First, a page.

This is the time of year to trot out our rituals. We have to eat a turkey on this certain November Thursday and go shopping before sunrise the day after. Maybe we automatically put a spangled tree or a menorah in our houses. Too many of us try to get to the bottom of a bottle in order to flip the calendar over to next year. But what if we could make a thought or feeling ritual instead of just a series of actions? A seminar class of undergraduate art majors at UNC-Chapel Hill did just that on Monday with “A Taste of Empathy,” a one-evening culinary installation in the Graham Memorial Lounge. The class, taught by elin o’Hara slavick and teaching assistant (and INDY contributor) Amy White, applied some creative groupthink to some big art questions: What is it exactly that we have to express? And what's the best way to express it?
Students made 10 different cakes, each representing a social issue that they were concerned about such as poverty, racism and domestic violence. Then they held a semi-formal tasting in the elegant campus sitting room complete with a pianist and twin glowing hearths. Held aside, the poverty cake would be delivered to a local shelter after the event.
Just ask Rebus Works owner Shonna Greenwell. Today, the men of local wrestling outfit GOUGE Wrestling will be smashing and bashing outside her arts and crafts gallery, entertaining spectators as they take part in another one of Rebus Works’s Food Truck Rodeo.
So, just how did an art gallery owner hook up with a bunch of tights-wearing bruisers? Well, for starters, she lived next to one for years.
“Count Grog was my neighbor,” says Greenwell, referring to the wrestling manager and GOUGE commissioner. She got invited to one of their shows back when they were performing over at the Berkeley Café. Greenwell, who was dabbling in photography at the time, found them to be the perfect photo subjects.
“These guys, or men and women, would completely go into this other ego or other personality, and it was always your classic, like, good vs. evil,” she says. “And they would get the crowd riled up, and you could get all your frustrations and everything out. You could yell whatever you want and basically cheer for whoever you wanted as well.”
Greenwell got the GOUGE crew to perform outside Rebus Works for one paid event, but it turned to be, in Greenwell’s words, a “borderline disaster.” She forgot that because Rebus Works is located below the Boylan Street Bridge, passersby could watch the action from the bridge and not pay a dime.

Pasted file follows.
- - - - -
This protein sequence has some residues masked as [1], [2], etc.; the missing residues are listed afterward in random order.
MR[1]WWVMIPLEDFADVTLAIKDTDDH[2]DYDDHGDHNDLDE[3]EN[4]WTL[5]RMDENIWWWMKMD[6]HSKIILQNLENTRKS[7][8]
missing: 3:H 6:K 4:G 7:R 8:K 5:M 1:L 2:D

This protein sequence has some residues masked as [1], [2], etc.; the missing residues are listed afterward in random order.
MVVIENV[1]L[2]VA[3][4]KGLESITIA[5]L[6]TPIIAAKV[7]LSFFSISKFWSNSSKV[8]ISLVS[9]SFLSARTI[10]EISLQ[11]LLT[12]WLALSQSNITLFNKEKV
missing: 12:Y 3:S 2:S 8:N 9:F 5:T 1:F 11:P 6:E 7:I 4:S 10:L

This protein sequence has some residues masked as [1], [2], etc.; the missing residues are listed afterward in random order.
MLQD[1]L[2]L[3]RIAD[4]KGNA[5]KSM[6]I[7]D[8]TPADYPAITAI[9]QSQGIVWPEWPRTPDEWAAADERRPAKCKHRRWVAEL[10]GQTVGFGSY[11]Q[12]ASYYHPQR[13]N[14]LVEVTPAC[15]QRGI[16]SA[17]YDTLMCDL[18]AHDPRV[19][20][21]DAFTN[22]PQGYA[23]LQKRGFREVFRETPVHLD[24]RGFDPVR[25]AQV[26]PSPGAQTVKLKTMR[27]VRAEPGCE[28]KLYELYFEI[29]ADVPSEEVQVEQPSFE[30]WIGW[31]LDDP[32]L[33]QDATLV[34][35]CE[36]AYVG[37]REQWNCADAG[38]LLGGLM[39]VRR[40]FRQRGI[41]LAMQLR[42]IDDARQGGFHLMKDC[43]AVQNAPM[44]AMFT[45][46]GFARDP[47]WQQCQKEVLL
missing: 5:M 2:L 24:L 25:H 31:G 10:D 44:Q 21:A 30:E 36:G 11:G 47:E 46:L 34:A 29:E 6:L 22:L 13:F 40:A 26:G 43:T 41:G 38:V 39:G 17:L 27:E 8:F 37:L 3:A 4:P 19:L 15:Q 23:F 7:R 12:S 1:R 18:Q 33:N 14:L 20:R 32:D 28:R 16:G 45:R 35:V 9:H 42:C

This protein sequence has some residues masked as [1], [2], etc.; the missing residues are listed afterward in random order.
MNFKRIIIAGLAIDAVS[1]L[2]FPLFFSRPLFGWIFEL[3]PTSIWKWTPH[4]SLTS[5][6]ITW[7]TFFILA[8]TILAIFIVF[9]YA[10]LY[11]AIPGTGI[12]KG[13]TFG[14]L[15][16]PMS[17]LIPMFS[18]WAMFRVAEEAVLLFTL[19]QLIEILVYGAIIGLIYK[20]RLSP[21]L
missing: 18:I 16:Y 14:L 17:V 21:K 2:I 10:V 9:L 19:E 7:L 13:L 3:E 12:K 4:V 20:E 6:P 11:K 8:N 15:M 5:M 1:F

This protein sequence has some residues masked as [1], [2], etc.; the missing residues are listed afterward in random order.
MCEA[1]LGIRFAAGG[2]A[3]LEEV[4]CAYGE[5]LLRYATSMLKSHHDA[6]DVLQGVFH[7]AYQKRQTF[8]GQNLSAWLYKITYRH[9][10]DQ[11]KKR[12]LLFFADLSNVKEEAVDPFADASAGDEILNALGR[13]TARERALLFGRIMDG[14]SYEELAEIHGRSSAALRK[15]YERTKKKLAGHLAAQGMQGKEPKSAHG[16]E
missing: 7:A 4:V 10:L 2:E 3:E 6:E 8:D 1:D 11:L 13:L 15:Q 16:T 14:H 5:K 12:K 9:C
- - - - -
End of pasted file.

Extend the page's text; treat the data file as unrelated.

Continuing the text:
It's the next-to-last night of the North Carolina State Fair, and my friends and I are stalking the fairgrounds in search of deep-fried butter. Everyone we've talked with claims that it's here, but no one's actually seen it.
Since Oprah Winfrey shared the flash-frozen sticks covered in batter with her audience at the Texas State Fair earlier this month, everyone has wondered if it will make its way to North Carolina. And rumors are flying around. "It's like the Loch Ness Monster," says James Rice of the booth Rice's Corn and Lemonade. "Everyone claims they've heard it's here, but no one's seen it."
It wouldn't be surprising if deep-fried butter showed up. I remember when I was a kid and saw news reports about this new novelty item at the fair called "fried dough." Even at a young age, it seemed weird that you could sell something that was the basic ingredient of most pastries by itself if you just deep-fried it.
Today, fried food forms the basis of most of the fair's cuisine-the official blog for the fair is even called "Deep Fried." As one wanders from one end of the fairgrounds to another, they might encounter the aforementioned fried dough, along with fried Oreos, fried candy bars (Snickers, Three Musketeers or Milky Way), fried pickles, fried strawberry cobbler bites, fried banana pudding bites, fried pecan pie, fried alligator tail, fried PB and J, fried Twinkies (also available frozen and dipped in chocolate) and the ever-popular fried cheeseburger on a stick.
The sticks are particularly important. The gourmands are like civil engineers of grease; if there's a way to get something on a stick, they'll find it. It's simply a matter of shoving a splint of bamboo through some flash-frozen consumable before coating it in the batter of choice (usually cornmeal), and sending it on to the cauldron of trans fats.
Personal chef and singer/bassist extraordinaire Shirle’ Hale Koslowski is no stranger to television – she did a cooking segment on News 14 for a while until she was replaced by some dorky guy. But this latest development is just surreal.
Koslowski, who plays in the Durham band Free Electric State with her husband David, will appear Monday, Oct. 26 on the “Rachael Ray” show, which airs in the Triangle at 10 a.m. on WTVD.
A wine rack that Shirle’ made out of coffee cans will be featured in Ray’s regular "Double Duty Tips" segment. It turns out that a production assistant on Ray’s show spotted it on Shirle’s “Rockin’ the Stove” blog.
“I got this email, like, two months ago, in the morning,” Koslowski says. “I thought it was spam. I’m sitting here in my office, laughing, and going, ‘Hey David, check out this piece of spam I just got from The Rachael Ray Show.’” David thought it was “junk,” too, but when Shirle’ examined the return address, she saw that it was from Oprah Winfrey’s company. So she wrote back, and the segment producer called her within minutes.
A script was emailed to Shirle’, and David shot the footage that outlined the steps for making the wine rack. The producers will edit it down to a one-minute segment that will likely include David as well, enjoying a glass of wine with his wife.
Shirle’ is still just surprised by the whole thing.
“I had no idea that anyone subscribed to my blog, other than friends and family.”